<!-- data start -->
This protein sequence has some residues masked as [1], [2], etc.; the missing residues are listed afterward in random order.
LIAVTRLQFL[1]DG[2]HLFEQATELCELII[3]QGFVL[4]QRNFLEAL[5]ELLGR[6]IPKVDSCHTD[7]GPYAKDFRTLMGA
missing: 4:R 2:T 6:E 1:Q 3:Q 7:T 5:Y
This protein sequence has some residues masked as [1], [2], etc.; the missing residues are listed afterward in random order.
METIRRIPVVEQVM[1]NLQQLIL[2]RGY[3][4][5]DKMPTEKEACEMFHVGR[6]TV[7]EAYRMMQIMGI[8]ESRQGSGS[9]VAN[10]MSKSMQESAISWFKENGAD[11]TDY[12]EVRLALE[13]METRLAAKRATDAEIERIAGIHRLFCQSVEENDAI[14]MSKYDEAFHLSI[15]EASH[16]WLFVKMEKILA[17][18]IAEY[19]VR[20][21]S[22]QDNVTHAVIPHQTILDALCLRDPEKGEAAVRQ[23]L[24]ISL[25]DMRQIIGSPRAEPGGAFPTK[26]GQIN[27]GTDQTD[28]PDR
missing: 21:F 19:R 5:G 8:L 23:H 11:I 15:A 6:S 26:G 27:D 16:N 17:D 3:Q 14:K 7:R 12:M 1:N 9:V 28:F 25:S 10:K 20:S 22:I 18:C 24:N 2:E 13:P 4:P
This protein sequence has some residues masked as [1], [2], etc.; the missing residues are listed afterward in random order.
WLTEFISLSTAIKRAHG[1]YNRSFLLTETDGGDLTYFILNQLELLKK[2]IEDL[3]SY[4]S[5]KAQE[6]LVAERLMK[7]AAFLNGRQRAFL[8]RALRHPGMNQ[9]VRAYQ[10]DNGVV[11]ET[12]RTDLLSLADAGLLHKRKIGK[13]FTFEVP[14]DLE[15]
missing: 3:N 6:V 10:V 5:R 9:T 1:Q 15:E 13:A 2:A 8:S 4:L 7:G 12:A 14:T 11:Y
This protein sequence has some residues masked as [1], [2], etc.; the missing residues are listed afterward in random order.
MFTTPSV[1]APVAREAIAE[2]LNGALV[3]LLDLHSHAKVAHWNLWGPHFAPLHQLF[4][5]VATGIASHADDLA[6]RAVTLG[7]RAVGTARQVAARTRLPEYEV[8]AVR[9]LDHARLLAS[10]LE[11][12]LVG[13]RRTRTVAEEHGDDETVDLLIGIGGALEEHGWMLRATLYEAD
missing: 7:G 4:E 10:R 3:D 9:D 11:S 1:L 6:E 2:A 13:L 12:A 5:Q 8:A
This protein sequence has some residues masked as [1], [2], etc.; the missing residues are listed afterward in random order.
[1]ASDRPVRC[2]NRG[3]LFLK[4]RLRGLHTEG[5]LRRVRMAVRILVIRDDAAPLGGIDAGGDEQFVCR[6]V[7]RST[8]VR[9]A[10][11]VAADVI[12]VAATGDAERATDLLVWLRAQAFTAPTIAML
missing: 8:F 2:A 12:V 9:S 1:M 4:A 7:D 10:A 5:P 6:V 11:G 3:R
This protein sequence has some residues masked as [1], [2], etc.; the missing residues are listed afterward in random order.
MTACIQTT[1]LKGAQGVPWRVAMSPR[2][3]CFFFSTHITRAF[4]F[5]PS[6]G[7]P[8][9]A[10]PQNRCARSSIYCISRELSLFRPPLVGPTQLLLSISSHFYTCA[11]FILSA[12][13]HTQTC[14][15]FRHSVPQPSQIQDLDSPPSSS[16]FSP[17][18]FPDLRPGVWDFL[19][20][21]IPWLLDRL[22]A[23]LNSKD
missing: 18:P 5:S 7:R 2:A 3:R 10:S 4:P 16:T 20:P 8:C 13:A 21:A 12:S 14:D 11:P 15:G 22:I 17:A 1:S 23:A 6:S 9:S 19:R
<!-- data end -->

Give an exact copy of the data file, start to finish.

This protein sequence has some residues masked as [1], [2], etc.; the missing residues are listed afterward in random order.
LIAVTRLQFL[1]DG[2]HLFEQATELCELII[3]QGFVL[4]QRNFLEAL[5]ELLGR[6]IPKVDSCHTD[7]GPYAKDFRTLMGA
missing: 4:R 2:T 6:E 1:Q 3:Q 7:T 5:Y
This protein sequence has some residues masked as [1], [2], etc.; the missing residues are listed afterward in random order.
METIRRIPVVEQVM[1]NLQQLIL[2]RGY[3][4][5]DKMPTEKEACEMFHVGR[6]TV[7]EAYRMMQIMGI[8]ESRQGSGS[9]VAN[10]MSKSMQESAISWFKENGAD[11]TDY[12]EVRLALE[13]METRLAAKRATDAEIERIAGIHRLFCQSVEENDAI[14]MSKYDEAFHLSI[15]EASH[16]WLFVKMEKILA[17][18]IAEY[19]VR[20][21]S[22]QDNVTHAVIPHQTILDALCLRDPEKGEAAVRQ[23]L[24]ISL[25]DMRQIIGSPRAEPGGAFPTK[26]GQIN[27]GTDQTD[28]PDR
missing: 21:F 19:R 5:G 8:L 23:H 11:I 15:A 6:S 26:G 27:D 16:N 17:D 3:Q 14:K 7:R 12:M 1:N 9:V 28:F 25:S 10:K 20:S 22:I 18:C 24:N 2:E 13:P 4:P
This protein sequence has some residues masked as [1], [2], etc.; the missing residues are listed afterward in random order.
WLTEFISLSTAIKRAHG[1]YNRSFLLTETDGGDLTYFILNQLELLKK[2]IEDL[3]SY[4]S[5]KAQE[6]LVAERLMK[7]AAFLNGRQRAFL[8]RALRHPGMNQ[9]VRAYQ[10]DNGVV[11]ET[12]RTDLLSLADAGLLHKRKIGK[13]FTFEVP[14]DLE[15]
missing: 3:N 6:V 10:V 5:R 9:T 1:Q 15:E 13:A 2:A 8:S 4:L 7:G 12:A 14:T 11:Y
This protein sequence has some residues masked as [1], [2], etc.; the missing residues are listed afterward in random order.
MFTTPSV[1]APVAREAIAE[2]LNGALV[3]LLDLHSHAKVAHWNLWGPHFAPLHQLF[4][5]VATGIASHADDLA[6]RAVTLG[7]RAVGTARQVAARTRLPEYEV[8]AVR[9]LDHARLLAS[10]LE[11][12]LVG[13]RRTRTVAEEHGDDETVDLLIGIGGALEEHGWMLRATLYEAD
missing: 7:G 4:E 10:R 3:D 9:D 11:S 1:L 6:E 2:A 13:L 12:A 5:Q 8:A
This protein sequence has some residues masked as [1], [2], etc.; the missing residues are listed afterward in random order.
[1]ASDRPVRC[2]NRG[3]LFLK[4]RLRGLHTEG[5]LRRVRMAVRILVIRDDAAPLGGIDAGGDEQFVCR[6]V[7]RST[8]VR[9]A[10][11]VAADVI[12]VAATGDAERATDLLVWLRAQAFTAPTIAML
missing: 8:F 2:A 12:V 9:S 1:M 4:A 7:D 10:A 5:P 6:V 11:G 3:R
This protein sequence has some residues masked as [1], [2], etc.; the missing residues are listed afterward in random order.
MTACIQTT[1]LKGAQGVPWRVAMSPR[2][3]CFFFSTHITRAF[4]F[5]PS[6]G[7]P[8][9]A[10]PQNRCARSSIYCISRELSLFRPPLVGPTQLLLSISSHFYTCA[11]FILSA[12][13]HTQTC[14][15]FRHSVPQPSQIQDLDSPPSSS[16]FSP[17][18]FPDLRPGVWDFL[19][20][21]IPWLLDRL[22]A[23]LNSKD
missing: 18:P 5:S 7:R 2:A 3:R 10:S 4:P 16:T 20:P 8:C 13:A 21:A 12:S 14:D 11:P 15:G 22:I 17:A 1:S 23:A 6:S 9:S 19:R